Facebook announced in its quarterly financial results on Wednesday that the big tech company expects to be fined between $3-5 billion USD by the Federal Trade Commission for previous privacy violations.
Last year, the FTC opened a new investigation after Facebook was accused of not protecting user data from being used without consent by British political consulting firm Cambridge Analytica, which was putting together voter profiles for Donald Trump’s campaign. The social media platform also suffered a data security breach that led to the exposure of almost 50 million users’ personal information.
If the FTC decides to go with the expected penalty, it would be a record for them against a technology company — its previous record was $22 million USD against Google for misrepresentation of how its tracking tools were used. Such a move would indicate the US government’s willingness to finally crack down on big tech companies, a stance Europe has taken for a while already. However, while $5 billion USD sounds like a very big sum of money, compared to Facebook’s annual revenue of $56 billion USD, the penalty might seem too little for some. As Matt Stoler, fellow at the Open Markets Institute comments, “This would be a joke of a fine — a two-weeks-of-revenue, parking-ticket-level penalty for destroying democracy.”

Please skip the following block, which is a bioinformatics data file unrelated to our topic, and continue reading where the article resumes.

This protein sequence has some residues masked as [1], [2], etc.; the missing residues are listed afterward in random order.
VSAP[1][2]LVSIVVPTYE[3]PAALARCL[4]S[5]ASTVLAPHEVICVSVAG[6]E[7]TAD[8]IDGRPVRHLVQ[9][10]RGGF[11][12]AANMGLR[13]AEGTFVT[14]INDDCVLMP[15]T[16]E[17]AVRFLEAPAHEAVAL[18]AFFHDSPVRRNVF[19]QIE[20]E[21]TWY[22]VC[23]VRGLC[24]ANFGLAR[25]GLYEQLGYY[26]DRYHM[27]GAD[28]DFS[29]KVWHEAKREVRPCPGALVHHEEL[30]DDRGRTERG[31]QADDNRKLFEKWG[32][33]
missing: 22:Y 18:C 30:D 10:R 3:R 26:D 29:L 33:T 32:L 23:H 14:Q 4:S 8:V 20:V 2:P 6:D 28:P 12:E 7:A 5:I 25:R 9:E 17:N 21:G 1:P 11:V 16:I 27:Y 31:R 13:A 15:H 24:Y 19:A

Since the figures are just expectations from Facebook, the company did also state that “the matter remains unresolved, and there can be no assurance as to the timing or the terms of any final outcome.” We’ll have to wait and see what the FTC conclusively decides.
In more related privacy news, Bloomberg has confirmed that Amazon employees listening to you through Alexa also have access to your location data.Click here to view full gallery at HYPEBEAST
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